When talking about Antarctica's climate, the word "extreme" could not be left out.|
All the factors that make up the weather- temperature, wind, precipitaion- are extreme compared to any part of the world.
But if you look closer, the climate is varied within Antarctica, too-- inland plateau with the extremely cold, dry conditions, to milder, moister conditions along the coasts. Let's take a look at the features of Antarctica's climate.
Since Antarctica is in the Southern Hemisphere, the seasons are opposite with the Northern Hemisphere.
The Antarctic winter lasts from May until August and the summer lasts from December until February.
The temperatures vary in places in Antarctica.
The inland temperatures hardly get over the freezing point of 0 degrees celsius, and in the winter, days below -55 degrees celsius continue throughout the season.
The lowest temperature ever was recorded here on July 21, 1983 near Russia's Vostok Station.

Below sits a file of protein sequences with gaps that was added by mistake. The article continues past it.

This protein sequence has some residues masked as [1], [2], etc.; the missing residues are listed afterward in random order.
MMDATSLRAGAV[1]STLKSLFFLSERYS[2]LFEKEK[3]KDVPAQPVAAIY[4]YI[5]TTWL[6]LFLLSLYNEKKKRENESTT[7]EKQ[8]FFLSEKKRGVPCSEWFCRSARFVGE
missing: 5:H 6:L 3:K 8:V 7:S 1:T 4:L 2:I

At the Amundsen Scott Station of the US in the South Pole, the average temperature for the four seasons are -59 degrees celsius in winter, -49 degrees celsius in spring, -32 degrees celsius in summer, and -57 degrees celsius in autumn.
The coastal areas and the Peninsula enjoy a much milder temperature because of its distance with the water.
The average temperatures for the coastal areas are -8 to -20 degrees celsius in winter, -3 to -11 degrees celsius in spring, 1 to -2 degrees celsius in summer, and -2 to -14 degrees celsius in winter.
Temperature is directly effected by the amount of sunlight in Antarctica.
Since Antarctica can not store heat, when the sun is high it gets warm quickly, and when the sun is low it cools down fast.
In the South Pole and near the Vostok Station, the hottest month of the year is December when the sunlight is at its biggest.
Near the waters the warmest month is January.